One of my biggest objections to spending time outside was that we didn’t have time. Especially if we wanted to spend time outdoors as a family, that meant using up valuable weekend time when my husband was home.
In reality, spending time outdoors as a family isn’t taking away form anything. Then, it’s only adding value to our family time. I couldn’t imagine any better way to spend our time.
We operate on a calendar of rhythms that is constantly in flux depending on the needs of our family. Basing some of these rhythms on nature is such a lovely way to feel connected to Earth and grounded in our family traditions.
One of our favorite nature rhythms is a monthly full moon walk where our family goes for a night hike on our property. We also do Advent spiral walks to celebrate the coming of winter and Christmas, plant sunflowers to mark the beginning of Spring, and a bonfire for the start of summer.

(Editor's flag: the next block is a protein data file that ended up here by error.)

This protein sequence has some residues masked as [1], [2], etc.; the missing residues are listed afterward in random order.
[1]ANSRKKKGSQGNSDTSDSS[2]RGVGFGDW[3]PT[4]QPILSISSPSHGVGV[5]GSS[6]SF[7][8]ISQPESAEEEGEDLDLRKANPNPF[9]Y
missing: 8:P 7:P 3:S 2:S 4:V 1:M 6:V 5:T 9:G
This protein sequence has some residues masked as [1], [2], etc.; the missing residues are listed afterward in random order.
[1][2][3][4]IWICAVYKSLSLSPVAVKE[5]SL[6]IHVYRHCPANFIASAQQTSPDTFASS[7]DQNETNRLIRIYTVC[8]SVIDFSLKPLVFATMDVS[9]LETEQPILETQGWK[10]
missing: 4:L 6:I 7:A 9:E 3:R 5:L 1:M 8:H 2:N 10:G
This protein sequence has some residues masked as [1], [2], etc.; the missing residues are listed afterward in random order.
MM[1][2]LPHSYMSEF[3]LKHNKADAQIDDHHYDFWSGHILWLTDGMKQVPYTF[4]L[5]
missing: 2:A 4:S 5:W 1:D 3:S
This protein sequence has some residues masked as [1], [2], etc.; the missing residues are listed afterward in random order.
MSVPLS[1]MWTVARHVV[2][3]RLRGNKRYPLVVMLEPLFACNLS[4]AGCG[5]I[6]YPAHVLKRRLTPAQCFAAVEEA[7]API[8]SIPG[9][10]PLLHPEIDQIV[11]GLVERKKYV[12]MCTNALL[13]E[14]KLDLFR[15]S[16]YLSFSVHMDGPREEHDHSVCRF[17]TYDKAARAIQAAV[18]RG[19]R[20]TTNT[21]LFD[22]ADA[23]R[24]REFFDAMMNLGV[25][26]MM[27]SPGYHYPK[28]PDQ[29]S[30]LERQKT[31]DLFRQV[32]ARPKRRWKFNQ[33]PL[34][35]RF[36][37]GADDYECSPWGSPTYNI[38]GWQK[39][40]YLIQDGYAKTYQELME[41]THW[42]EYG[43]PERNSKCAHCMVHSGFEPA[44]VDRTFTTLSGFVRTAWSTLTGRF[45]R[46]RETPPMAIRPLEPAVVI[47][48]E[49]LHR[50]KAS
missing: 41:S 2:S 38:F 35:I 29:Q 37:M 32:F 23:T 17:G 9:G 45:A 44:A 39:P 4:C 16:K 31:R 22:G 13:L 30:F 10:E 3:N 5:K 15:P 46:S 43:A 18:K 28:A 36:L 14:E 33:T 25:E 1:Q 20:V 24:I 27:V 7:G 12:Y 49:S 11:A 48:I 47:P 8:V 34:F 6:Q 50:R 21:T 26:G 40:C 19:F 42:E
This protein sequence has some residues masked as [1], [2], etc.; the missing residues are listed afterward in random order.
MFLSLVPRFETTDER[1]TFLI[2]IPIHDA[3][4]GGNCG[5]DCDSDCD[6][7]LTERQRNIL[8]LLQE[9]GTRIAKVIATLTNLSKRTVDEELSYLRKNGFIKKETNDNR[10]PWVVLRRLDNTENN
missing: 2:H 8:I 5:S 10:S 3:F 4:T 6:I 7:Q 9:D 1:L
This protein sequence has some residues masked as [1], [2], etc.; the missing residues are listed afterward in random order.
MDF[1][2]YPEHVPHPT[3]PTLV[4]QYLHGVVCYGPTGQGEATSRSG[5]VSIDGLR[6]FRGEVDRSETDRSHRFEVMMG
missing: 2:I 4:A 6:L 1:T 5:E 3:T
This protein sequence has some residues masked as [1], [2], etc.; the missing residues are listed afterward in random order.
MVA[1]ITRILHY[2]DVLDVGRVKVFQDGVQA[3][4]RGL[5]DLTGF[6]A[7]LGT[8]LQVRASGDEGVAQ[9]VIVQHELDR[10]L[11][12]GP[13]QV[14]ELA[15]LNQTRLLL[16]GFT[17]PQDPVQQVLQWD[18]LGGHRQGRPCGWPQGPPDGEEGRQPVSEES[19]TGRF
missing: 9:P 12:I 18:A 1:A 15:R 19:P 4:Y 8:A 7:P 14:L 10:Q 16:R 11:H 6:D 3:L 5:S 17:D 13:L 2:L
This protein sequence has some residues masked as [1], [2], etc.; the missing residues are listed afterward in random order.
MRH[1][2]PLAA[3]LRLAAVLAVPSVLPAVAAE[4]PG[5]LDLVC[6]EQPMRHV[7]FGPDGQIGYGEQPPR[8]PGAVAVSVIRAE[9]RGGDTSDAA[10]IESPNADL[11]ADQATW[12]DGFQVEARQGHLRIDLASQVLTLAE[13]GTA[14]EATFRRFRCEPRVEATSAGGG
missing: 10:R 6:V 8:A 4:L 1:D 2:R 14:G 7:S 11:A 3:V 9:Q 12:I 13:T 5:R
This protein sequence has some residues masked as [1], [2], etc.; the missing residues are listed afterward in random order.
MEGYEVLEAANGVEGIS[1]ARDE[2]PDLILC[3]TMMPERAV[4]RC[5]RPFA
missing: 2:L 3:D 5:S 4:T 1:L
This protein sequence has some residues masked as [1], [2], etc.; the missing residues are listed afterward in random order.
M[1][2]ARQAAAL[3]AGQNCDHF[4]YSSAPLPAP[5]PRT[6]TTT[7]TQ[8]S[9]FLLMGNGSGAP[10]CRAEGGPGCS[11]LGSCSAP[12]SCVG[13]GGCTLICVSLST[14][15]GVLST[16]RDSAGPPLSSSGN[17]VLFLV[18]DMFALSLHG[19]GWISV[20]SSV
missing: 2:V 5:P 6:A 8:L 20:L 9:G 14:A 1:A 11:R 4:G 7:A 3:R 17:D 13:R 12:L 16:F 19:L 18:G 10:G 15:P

You might decide to take a family walk through your neighborhood every Sunday or drive to a state park every weekend for a day of fresh country air. You could feed the ducks at a local pond after church or go birdwatching at a nature preserve at the start of every season.
These simple ideas rooted in the natural rhythms of the changing world help our children feel connected and inspired by nature. Additionally, it’s the basis for developing a sense of wonder and curiosity that is crucial to raising a lifelong learner.
Interested in learning more about how to spend more quality time outdoors with young children? Check out my new e-course!
We’ll spend 6 weeks working through each lesson as a group to discuss:
- how to scout out the best locations for nature adventures
- creating the perfect “recipe” for fun and learning to happen
- how to enjoy the outdoors and be a nature guide even when you don’t know anything about nature
- and so much more!
Each lesson will include a 30-minute video, PDF downloads, and homework that you’ll report back on in our private Facebook group.
Registration opens Feb. 19 and the course will launch on March 1. Space is limited! Be sure you are on my email list to get reminders about the course.